There’s two ways to upgrade a roster during the course of the season: make a trade or promote from within.
In the case of the Boston Red Sox, they have the option to do both.
With a talent-laden farm system, Boston is certainly in a position to swing a couple of highly touted prospects to make a splash (Giancarlo anyone? Unlikely, but man can you imagine?). Or of course, and probably preferred, they can keep those prospects and build a team that can contend in 2014, and for years to come.
For the purposes of this article, let’s pretend the Red Sox don’t relinquish any of their minor league talent. Who can step up and improve this club right now? Let’s take a look:
In my 2014 preview of the Boston Red Sox, I mentioned that an injury at third base could open the door for Garin Cecchini. Well, well, Will Middlebrooks is on the DL for the second time this season, and despite the play of Brock Holt and the inevitable move to third for Xander Bogaerts, there is still an opportunity for Cecchini to make his Major League debut later in the season.
Cecchini, who was drafted in the 4th round of the 2010 draft, has progressed nicely through the minor leagues. Through his first 163 at-bats at the Triple-A level, he’s posted a slash of .288/.368/.344, with 20 walks and 37 strikeouts. His patient approach at the plate — 192 walks to 232 strikeouts in his minor league career — makes him a perfect fit for the Red Sox style of play. It may take some time for his glove to catch up with is bat, but Cecchini’s potential may be hard to ignore for too much longer.
The Red Sox have yielded little production out of the third base spot so far in 2014 and Cecchini could really make a difference given the chance. As I mentioned earlier, the signing of Stephen Drew makes things a little trickier because Bogaerts will undoubtedly be the starting third baseman. But let’s not get ahead of ourselves. I’ve learned over the years that you don’t have to start to make an impact a la Mike Carp.
It may not take long for Allen Webster to make an impact. With the injuries to both Felix Doubront (5.12 ERA) and Clay Buchholz (7.02 ERA), Webster could make his first start for Boston this year as soon as Friday or Saturday.
Acquired from the Los Angeles Dodgers in the mega-deal that alleviated a quarter of a billion dollars in salaries for the Red Sox, Webster has proven his worth in the minors, taking over the role as the ace for the PawSox over the last few seasons. He’s back at it again this season, posting a 3.17 ERA in 59.2 innings pitched albeit a poor K:BB with 25 walks and 43 strikeouts.
This won’t be Webster’s first trip to the show.
Last season for Boston, he struggled with his fastball command early and often, allowing 7 home runs and watching his ERA balloon to 8.60. But it wasn’t all bad. Seriously, it wasn’t. He allowed 3 runs in 6 innings in his first start against the Royals, and 2 runs in 6 innings in another start against the San Diego Padres.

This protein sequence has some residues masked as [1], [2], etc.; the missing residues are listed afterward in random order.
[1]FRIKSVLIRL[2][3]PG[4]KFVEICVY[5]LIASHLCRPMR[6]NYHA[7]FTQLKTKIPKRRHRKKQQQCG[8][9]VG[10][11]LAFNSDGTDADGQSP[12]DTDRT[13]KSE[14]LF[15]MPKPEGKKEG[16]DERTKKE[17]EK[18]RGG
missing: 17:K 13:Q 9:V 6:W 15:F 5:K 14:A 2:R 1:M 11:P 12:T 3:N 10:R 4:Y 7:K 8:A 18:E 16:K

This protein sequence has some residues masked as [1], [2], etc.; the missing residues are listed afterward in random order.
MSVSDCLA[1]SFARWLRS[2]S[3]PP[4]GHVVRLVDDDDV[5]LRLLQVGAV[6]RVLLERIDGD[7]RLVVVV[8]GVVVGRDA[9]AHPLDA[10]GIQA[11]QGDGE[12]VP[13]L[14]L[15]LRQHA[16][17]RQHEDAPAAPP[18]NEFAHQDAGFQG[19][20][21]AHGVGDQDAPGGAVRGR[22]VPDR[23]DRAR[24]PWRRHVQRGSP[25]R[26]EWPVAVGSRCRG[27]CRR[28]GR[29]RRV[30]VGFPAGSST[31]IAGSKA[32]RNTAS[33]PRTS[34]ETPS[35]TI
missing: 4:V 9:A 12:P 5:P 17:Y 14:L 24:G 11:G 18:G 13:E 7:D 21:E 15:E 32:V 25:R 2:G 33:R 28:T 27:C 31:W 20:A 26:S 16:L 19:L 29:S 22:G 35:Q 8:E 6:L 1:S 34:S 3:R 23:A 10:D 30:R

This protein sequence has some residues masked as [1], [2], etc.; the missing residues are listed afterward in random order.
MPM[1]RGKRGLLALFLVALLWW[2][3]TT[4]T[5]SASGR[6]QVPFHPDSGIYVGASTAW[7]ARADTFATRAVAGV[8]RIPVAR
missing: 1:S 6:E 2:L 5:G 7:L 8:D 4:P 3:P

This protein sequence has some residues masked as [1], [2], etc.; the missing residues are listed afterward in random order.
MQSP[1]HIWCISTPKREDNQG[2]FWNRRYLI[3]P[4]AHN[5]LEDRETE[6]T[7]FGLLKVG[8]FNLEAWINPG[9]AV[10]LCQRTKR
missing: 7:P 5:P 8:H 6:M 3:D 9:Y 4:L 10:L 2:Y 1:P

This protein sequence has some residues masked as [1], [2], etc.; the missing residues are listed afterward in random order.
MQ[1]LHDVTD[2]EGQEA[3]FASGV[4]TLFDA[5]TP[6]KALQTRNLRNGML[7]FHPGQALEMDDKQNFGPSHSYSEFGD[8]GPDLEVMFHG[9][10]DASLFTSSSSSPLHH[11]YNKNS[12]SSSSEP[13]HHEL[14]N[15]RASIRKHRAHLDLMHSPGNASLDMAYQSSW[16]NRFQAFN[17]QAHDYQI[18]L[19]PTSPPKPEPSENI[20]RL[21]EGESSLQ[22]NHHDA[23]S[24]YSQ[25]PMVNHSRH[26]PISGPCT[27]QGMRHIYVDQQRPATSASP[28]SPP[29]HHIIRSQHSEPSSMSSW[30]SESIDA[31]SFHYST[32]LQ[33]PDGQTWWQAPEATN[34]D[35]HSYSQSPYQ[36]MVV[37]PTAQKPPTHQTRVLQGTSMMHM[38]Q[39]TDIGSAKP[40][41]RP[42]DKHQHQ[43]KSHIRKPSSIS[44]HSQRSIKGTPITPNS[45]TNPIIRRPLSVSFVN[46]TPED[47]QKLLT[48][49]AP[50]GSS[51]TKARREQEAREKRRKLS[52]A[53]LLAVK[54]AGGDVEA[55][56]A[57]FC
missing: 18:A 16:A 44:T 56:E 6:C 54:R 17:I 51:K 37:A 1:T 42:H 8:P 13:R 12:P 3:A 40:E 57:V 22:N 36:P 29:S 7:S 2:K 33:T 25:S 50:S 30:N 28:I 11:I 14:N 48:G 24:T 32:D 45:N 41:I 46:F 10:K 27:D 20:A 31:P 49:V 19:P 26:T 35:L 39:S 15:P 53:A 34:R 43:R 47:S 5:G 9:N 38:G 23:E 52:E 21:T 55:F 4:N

The kid has electric stuff. Webster is a groundball pitcher with a fastball/sinker that reaches the mid-to-upper 90’s. Add that to a pretty nasty change up, and Webster definitely possess the make-up of a Major League pitcher. The problem: he needs to work on keeping the ball down, something he didn’t do in his time with Boston in 2013. If he can do that with more consistency, there’s no reason to think that Webster can’t carve out a spot for himself and impact the bottom of the starting rotation.
Out of all three guys, Webster could be the one to make the greatest impact because of the complete incompetence of Doubront and Buchholz this season.
Ok, so this is the Charlie Kelly of the group: the wildcard.
The reason I make this comparison is because Mookie Betts is still just
playing dominating in Double-A Portland (Who needs seasoning anyways?).
The 5-foot-9 uber athletic Betts, who was taken in the 5th round of the 2011 draft, is absolutely burning up the minor leagues, and garnering a lot of attention because of it. In 190 at-bats at Double-A, Betts has posted a slash of .363/.451/.568, with 6 homers, 30 RBI’s, and, oh yeah, 22 steals.
With numbers like that, Betts could be on the fast track to Fenway Park. He’s not projected to appear in the Majors until 2015, but things change and crazier things have happened.
And to make things even more interesting: Betts has recently started getting some work in center field — a position he played in high school before transitioning to the infield. With Dustin Pedroia and Xander Bogaerts blocking second and third base respectively for the next decade, playing the outfield gives Betts his greatest chance at making the club.
The Red Sox need outfield help and they need speed. Betts possesses both. If he can develop fast enough in center, get a promotion up to Triple-A sometime in the near future, and hit there, we may see a potential game-changing type of guy who could give the Red Sox a type of player that they don’t have on the roster.
Of course, that is a whole lot to ask, but dream big friends.
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